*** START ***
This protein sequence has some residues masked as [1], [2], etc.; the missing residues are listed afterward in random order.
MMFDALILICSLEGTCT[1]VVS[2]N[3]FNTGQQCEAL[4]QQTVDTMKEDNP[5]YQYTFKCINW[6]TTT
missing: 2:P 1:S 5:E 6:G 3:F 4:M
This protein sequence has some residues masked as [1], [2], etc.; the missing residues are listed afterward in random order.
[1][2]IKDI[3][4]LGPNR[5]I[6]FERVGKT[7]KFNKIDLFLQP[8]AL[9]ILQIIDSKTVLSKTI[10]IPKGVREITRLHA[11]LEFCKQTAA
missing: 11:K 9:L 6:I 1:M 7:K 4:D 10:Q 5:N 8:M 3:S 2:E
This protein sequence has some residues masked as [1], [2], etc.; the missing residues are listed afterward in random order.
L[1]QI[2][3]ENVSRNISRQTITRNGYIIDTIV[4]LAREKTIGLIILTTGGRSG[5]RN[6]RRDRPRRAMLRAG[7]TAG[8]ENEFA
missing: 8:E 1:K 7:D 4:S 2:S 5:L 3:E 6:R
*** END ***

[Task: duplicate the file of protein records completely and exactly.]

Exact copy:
This protein sequence has some residues masked as [1], [2], etc.; the missing residues are listed afterward in random order.
MMFDALILICSLEGTCT[1]VVS[2]N[3]FNTGQQCEAL[4]QQTVDTMKEDNP[5]YQYTFKCINW[6]TTT
missing: 2:P 1:S 5:E 6:G 3:F 4:M
This protein sequence has some residues masked as [1], [2], etc.; the missing residues are listed afterward in random order.
[1][2]IKDI[3][4]LGPNR[5]I[6]FERVGKT[7]KFNKIDLFLQP[8]AL[9]ILQIIDSKTVLSKTI[10]IPKGVREITRLHA[11]LEFCKQTAA
missing: 11:K 9:L 6:I 1:M 7:K 4:D 10:Q 5:N 8:M 3:S 2:E
This protein sequence has some residues masked as [1], [2], etc.; the missing residues are listed afterward in random order.
L[1]QI[2][3]ENVSRNISRQTITRNGYIIDTIV[4]LAREKTIGLIILTTGGRSG[5]RN[6]RRDRPRRAMLRAG[7]TAG[8]ENEFA
missing: 8:E 1:K 7:D 4:S 2:S 5:L 3:E 6:R